Date of Award


Document Type


Degree Name

Doctor of Philosophy (PhD)


Natural Resources

First Advisor

Paul R. Bierman


Terrestrial in situ cosmogenic radionuclides are powerful tools for quantifying rates and durations of Earth surface processes. Among the many applications of cosmogenic radionuclides are quantification of basin-scale erosion rates, burial durations of paleosols and terrace sediments, and unraveling of glacial chronologies. In this dissertation I use large data sets to investigate methodological assumptions critical for using cosmogenic radionuclides to interpret Earth surface processes, and I apply this isotope system to reconstruct the deglacial history of the Laurentide Ice Sheet in the northeastern United States.

I use new and previously-published measurements of in situ 26Al and 10Be concentrations, over 300 from glacially-scoured rock surfaces and over 500 from fluvial sediments, to assess the veracity of cosmogenic radionuclide methodological assumptions. I use the glacial samples to investigate global variations in the 26Al/10Be production ratio, a critical value in dual-nuclide studies that has long been assigned a globally-constant value. I find robust evidence for a negative correlation between the 26Al/10Be production ratio and altitude, and a positive correlation between the production ratio and latitude, patterns that agree well with models of nuclide production. I use the fluvial sediment samples to investigate a key assumption in basin-wide erosion rate studies: that fluvial sediment samples experience, on average, a simple hillslope mobilization and fluvial transport history. My dual-nuclide analyses suggest that this assumption is violated in many samples from around the world, implying that erosion rates may be overestimated for these basins. I use regressions between the apparent complexity of sediment transport history and basin parameters to investigate if systematic patterns exist that explain the occurrence of non-simple sediment histories. I find that steep and/or small catchments are correlated with simple sediment transport histories, while low-slope and/or large catchments are correlated with more complex apparent transport histories.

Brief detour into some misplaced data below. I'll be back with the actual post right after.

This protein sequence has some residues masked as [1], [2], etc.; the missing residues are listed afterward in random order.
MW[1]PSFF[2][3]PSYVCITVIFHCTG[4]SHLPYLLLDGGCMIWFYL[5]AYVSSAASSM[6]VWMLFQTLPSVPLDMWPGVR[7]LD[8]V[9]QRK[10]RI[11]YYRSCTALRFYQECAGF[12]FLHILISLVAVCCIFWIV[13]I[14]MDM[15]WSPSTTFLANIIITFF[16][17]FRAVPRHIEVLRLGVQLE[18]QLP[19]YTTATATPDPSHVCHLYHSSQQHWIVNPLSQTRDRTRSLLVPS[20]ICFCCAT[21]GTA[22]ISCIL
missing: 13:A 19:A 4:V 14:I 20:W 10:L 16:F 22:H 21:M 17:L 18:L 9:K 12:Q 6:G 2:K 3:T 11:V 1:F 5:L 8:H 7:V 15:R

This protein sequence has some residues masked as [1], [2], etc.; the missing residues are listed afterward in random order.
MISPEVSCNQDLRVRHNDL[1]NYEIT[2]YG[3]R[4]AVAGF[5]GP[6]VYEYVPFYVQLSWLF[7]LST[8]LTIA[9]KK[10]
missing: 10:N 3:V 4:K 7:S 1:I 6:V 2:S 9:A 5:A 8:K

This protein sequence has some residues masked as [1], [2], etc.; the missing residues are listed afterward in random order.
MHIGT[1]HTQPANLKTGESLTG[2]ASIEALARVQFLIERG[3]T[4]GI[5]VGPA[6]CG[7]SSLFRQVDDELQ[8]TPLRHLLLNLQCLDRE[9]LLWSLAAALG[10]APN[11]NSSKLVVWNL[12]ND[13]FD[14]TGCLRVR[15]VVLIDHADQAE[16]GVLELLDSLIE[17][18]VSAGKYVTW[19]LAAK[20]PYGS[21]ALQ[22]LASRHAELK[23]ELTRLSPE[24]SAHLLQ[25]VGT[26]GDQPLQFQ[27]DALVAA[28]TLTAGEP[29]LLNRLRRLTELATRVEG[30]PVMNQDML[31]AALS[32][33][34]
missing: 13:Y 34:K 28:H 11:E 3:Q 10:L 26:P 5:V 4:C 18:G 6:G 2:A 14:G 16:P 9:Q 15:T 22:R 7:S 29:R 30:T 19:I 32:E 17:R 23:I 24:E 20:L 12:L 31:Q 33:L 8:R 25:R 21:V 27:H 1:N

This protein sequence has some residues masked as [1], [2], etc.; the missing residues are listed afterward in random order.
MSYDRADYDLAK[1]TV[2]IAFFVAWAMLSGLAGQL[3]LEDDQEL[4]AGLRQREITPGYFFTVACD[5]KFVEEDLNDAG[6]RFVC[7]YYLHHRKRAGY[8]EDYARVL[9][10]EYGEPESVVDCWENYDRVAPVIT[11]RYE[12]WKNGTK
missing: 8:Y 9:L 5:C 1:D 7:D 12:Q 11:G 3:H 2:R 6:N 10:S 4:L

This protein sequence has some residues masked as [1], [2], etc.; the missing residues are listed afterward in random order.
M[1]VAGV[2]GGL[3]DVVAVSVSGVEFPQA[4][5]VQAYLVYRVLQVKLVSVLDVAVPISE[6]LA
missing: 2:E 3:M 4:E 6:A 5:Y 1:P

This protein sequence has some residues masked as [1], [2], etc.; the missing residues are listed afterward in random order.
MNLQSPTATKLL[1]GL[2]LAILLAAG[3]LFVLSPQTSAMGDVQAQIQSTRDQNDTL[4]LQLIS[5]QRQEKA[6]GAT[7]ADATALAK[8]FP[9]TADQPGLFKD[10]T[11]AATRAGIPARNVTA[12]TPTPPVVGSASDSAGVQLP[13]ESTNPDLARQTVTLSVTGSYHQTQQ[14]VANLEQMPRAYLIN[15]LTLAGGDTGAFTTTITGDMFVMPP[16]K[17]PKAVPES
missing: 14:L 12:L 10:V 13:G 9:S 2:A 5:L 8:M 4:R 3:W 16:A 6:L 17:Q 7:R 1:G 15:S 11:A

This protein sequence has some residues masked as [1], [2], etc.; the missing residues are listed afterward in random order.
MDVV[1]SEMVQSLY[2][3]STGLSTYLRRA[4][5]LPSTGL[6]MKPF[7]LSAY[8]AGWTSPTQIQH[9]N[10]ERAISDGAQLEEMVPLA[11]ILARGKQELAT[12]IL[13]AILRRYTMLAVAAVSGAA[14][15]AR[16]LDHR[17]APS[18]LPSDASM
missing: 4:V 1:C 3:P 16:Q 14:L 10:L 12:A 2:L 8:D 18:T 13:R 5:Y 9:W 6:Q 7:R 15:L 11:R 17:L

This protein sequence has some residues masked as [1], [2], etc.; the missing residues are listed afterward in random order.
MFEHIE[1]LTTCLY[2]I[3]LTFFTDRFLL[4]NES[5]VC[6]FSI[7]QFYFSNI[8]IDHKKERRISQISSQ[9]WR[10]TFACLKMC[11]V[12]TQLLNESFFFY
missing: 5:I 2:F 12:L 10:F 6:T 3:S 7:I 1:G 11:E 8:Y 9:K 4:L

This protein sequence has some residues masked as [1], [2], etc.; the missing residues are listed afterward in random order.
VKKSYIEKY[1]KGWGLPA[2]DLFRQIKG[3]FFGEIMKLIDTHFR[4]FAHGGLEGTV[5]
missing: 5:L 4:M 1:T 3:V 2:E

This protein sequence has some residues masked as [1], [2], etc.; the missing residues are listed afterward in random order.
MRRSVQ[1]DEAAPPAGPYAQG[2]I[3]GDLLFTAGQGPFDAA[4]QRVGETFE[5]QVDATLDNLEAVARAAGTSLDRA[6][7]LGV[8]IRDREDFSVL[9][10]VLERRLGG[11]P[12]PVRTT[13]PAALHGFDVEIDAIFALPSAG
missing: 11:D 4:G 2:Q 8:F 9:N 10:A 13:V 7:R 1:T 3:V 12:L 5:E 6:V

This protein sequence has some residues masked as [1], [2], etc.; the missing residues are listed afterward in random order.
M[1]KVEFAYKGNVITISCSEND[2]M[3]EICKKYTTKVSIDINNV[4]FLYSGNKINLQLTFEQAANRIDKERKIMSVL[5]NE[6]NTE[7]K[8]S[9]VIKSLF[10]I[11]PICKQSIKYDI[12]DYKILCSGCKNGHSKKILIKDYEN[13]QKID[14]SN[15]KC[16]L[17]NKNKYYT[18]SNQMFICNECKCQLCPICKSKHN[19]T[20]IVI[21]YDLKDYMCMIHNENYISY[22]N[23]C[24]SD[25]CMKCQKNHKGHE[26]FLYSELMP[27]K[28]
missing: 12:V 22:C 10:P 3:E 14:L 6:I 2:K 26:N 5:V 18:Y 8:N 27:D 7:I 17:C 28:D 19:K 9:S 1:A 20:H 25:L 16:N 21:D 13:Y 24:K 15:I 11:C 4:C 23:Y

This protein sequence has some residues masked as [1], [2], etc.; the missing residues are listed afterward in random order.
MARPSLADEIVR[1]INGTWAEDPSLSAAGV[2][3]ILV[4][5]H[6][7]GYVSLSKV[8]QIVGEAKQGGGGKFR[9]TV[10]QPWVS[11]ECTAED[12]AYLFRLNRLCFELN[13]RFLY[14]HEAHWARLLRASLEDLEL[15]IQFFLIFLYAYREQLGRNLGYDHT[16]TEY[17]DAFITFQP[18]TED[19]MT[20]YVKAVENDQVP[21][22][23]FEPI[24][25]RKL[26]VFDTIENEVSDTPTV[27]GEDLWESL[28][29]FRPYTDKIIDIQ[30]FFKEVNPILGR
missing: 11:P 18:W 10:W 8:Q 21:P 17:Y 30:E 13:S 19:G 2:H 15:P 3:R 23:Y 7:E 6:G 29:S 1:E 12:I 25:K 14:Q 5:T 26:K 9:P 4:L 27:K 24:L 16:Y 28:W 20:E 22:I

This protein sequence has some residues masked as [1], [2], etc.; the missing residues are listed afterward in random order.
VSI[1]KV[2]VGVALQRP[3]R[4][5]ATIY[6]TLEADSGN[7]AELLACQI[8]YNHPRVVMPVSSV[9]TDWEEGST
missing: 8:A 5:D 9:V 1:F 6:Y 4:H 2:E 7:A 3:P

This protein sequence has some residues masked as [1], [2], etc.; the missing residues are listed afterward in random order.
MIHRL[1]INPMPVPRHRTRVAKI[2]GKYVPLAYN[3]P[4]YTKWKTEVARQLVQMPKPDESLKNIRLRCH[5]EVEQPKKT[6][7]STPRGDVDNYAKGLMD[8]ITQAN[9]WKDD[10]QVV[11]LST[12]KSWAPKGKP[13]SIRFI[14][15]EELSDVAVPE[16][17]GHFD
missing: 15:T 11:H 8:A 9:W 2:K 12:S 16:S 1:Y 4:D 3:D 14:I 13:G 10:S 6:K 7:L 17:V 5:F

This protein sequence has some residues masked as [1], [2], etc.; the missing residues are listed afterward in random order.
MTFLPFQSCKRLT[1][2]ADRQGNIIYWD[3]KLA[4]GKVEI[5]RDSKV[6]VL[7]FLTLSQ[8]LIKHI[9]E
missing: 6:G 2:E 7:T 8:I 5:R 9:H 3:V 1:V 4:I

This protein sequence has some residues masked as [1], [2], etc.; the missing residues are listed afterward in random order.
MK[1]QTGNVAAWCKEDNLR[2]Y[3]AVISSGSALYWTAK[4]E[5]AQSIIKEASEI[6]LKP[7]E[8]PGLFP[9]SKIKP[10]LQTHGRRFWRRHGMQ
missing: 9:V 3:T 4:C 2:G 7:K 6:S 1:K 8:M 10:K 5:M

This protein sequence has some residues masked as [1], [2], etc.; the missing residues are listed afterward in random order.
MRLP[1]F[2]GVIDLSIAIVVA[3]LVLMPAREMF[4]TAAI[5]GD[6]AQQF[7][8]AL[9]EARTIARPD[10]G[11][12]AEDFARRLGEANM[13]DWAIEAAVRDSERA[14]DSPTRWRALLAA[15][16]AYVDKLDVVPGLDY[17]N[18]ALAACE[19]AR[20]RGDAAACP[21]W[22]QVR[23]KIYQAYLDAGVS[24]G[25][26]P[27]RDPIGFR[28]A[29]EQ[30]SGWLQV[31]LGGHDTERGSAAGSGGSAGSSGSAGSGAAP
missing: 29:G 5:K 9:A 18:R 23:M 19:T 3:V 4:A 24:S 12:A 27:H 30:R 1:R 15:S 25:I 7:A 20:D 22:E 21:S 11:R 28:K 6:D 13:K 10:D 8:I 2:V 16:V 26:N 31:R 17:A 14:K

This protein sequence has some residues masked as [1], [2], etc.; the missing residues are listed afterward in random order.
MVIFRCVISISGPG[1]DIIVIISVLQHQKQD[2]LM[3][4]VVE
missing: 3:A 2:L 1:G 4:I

I use 10Be and other deglacial chronometers to constrain the patterns of Laurentide Ice Sheet margin retreat and thinning in the northeastern United States following the Last Glacial Maximum. Patterns of deglaciation implied by all chronometers agree at locations more than 150 km away from the maximum ice margin. Near the maximum ice margin, 10Be and organic 14C ages disagree by thousands of years, likely due to 10Be inheritance producing ‘too-old’ ages and delayed re-vegetation causing ‘too-young’ organic 14C ages. Based on these lines of evidence and independent glacial varve chronologies, I constrain the initial timing of deglaciation to between 24 and 20 thousand years ago. I then use over 80 new and 100 previously-published 10Be ages sampled along vertical transects of mountains to constrain the ice thinning history of the Laurentide Ice Sheet. I find evidence for ice thinning by at least 19 ka, with ~600 m of ice thinning between 17 and 15 thousand years ago, coincident with the slow initial ice margin retreat indicated by varve records. Further up-ice (>400 km north of the ice sheet maximum extent), exposure ages over ~1000 m elevation spans are between 15 and 13 ka, suggesting rapid and extensive thinning coincident with a period of abrupt warming in the North Atlantic.



Number of Pages

280 p.

Available for download on Wednesday, April 05, 2023